Legal Basis
 
The processing of personal data captured via BWCs is based on various legal provisions:
 
  • It is the duty of the Police to preserve public order and peace, to prevent and to detect and investigate offences, to collect evidence, whether against or in favour of the person suspected of having committed the offence, and to bring the offenders, whether principals or accomplices, before the judicial authorities in terms of Article 346(1) of the Criminal Code (Chapter 9 of the Laws of Malta).
  • This duty is reinforced and complemented by Article 4(a) of the Police Act (Chapter 164 of the Laws of Malta), which lists as one of the main objectives of the Police Force to preserve public order and peace, to prevent the commission of offences, to promote the observance of the laws, as a first guarantee of the rights of all persons in Malta, even before action is needed through the judicial system to repress, sanction or remedy any breach.
  • Article 62(1) of the Police Act specifically empowers the Police to hold, process and classify any information relevant to the commission of any crime in or outside Malta which information may be preserved by any system whatsoever, including electronic format.
  • Moreover, the Malta Police Force, may collect personal data by technical surveillance or other automated means for the prevention, investigation, detection and prosecution of criminal offices in terms of Regulation 8(3) of S.L. 586.08.
 
Personal Data Captured By BWCs
 
The categories of personal data captured by BWCs is limited to audio-visual footages and GPS coordinates. Under certain instances, such data may also include special categories data (particularly data concerning health), such as for example when the individuals concerned, on scene of an incident, are suffering from physical injuries.
 
 
Disclosure Of Data Captured By BWCs
 
Data captured by BWCs will be solely used for criminal investigation purposes by the Malta Police Force and may be made available to other competent authorities such as the Attorney General and the Judicial authorities in accordance with the law. In some instances, such data may also be used for internal monitoring and investigation purposes.
 
There may be instances where such data will be made available to foreign Law Enforcement Authorities, particularly Law Enforcement Authorities in other Member States, in pursue of a legal obligation or a bilateral agreement within the context of Police Cooperation.
 
 
Retention Period
 
All data collected from BWCs are kept for period of ninety (90) days in accordance with the Data Retention Schedule, as approved by the Information and Data Protection Commissioner. All data will be automatically deleted upon the expiration of such period in a secure way.
 
 

What Are Your Rights In Relation To Your Personal Data Captured By BWCs?

The processing of personal data collected via BWCs is regulated by the Data Protection (Processing of Personal Data by Competent Authorities for the Purposes of the Prevention, Investigation, Detection or Prosecution of Criminal Offences or the Execution of Criminal Penalties) Regulations (Subsidiary Legislation 586.08).
 
Any person has the right to:
 
  • request access to personal data relating to them processed;
  • request the correction of factually inaccurate personal data relating to them or the;
  • deletion of their personal data in the case of unlawfully processed information;
  • request restriction of processing of their personal data according to law;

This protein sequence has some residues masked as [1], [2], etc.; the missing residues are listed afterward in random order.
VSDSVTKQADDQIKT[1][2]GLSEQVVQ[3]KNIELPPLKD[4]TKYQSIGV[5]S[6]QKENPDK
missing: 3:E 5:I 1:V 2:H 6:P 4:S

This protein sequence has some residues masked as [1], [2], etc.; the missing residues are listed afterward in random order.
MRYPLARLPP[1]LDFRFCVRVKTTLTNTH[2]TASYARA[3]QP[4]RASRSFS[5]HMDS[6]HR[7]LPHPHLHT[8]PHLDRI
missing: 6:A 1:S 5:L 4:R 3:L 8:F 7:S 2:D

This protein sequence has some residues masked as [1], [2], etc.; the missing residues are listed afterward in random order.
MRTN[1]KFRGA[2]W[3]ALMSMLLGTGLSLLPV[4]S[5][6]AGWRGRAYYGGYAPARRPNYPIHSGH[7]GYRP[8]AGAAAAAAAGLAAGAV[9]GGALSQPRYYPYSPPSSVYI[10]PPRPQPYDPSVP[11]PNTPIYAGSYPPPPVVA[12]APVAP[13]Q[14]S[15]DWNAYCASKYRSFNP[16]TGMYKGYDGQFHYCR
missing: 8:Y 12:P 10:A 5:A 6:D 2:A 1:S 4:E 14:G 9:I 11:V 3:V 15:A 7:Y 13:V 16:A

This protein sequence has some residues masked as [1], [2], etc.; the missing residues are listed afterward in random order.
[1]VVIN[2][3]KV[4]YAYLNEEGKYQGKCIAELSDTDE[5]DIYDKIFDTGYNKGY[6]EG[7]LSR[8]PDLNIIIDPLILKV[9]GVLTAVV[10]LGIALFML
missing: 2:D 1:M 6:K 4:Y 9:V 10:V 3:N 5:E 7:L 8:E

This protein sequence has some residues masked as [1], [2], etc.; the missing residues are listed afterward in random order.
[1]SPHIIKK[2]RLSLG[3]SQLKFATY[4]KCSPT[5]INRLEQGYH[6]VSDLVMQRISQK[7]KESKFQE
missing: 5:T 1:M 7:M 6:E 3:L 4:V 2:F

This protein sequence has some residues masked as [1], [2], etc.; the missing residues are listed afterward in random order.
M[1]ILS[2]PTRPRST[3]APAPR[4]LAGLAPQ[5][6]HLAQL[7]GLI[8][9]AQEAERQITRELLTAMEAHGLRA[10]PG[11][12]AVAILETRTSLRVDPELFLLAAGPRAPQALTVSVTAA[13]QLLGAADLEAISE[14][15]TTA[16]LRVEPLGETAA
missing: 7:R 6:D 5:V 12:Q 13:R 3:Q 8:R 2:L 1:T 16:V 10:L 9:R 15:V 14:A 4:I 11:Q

• the right to lodge a complaint with the Information and Data Protection Commissioner.
 
How To Exercise Your Rights?
 
In Malta, any individual has the right to request access, correction or deletion of their personal data by contacting directly the data controller which in this case is the Malta Police Force, via the Data Protection Officer.
 
Such rights are exercisable by submitting a formal request, preferably by using the following form, to the In-Field Tech Unit, on any of the following:
 
  • Address: Att. In-Field Tech Office, The Data Protection Officer, Legal & Data Protection Unit, Police General Headquarters, St. Calcedonius Square, Floriana, FRN 1530, Malta
  • Email: infield.police@gov.mt​
  • Telephone: +35621224001
 
The right of the data subject may be delayed, restricted or omitted, for as long as this constitutes a necessary and proportionate measure in a democratic society with due regard for the fundamental rights and the legitimate interests of the natural person concerned in terms of the applicable law. In the eventuality of a restriction or refusal, the individual is to be informed in writing of the decision, including reasons for the decision, unless such communication could have a bearing on the work of the national competent authorities or on the rights and freedoms of other individuals.
 
Moreover, such rights may not be exercised in accordance with the procedure laid down above, where the personal data collected via BWCs is requested by investigating officers for investigation purposes. In such cases, the rules applicable to criminal procedure shall apply.​

EURODAC is a European Union (EU) fingerprint database established in 2013, for the purposes of identifying asylum seekers and irregular border-crossers. It facilitates the judicious and transparent receipt and processing of asylum applications from those who may need the protection afforded by Europe. It helps Member States to determine responsibility for examining an asylum application by comparing fingerprint datasets.

The system is mainly comprised of a Central System, which contains the database, and a communication infrastructure between the Central System and Member States that provides a dedicated encrypted virtual network.

The EURODAC System is mainly used with regards to three different categories of persons:

  1. Category 1: asylum seekers;
  2. Category 2: persons apprehended in connection with the irregular crossing of an external border irregularly and were not turned back; and
  3. Category 3: persons found illegally present in a Member State.

All 27 Member States and Iceland, Norway, Liechtenstein and Switzerland have access to EURODAC. In Malta, the authority designated to have access to data recorded in the Central System is the Eurodac Office within the Malta Police Force.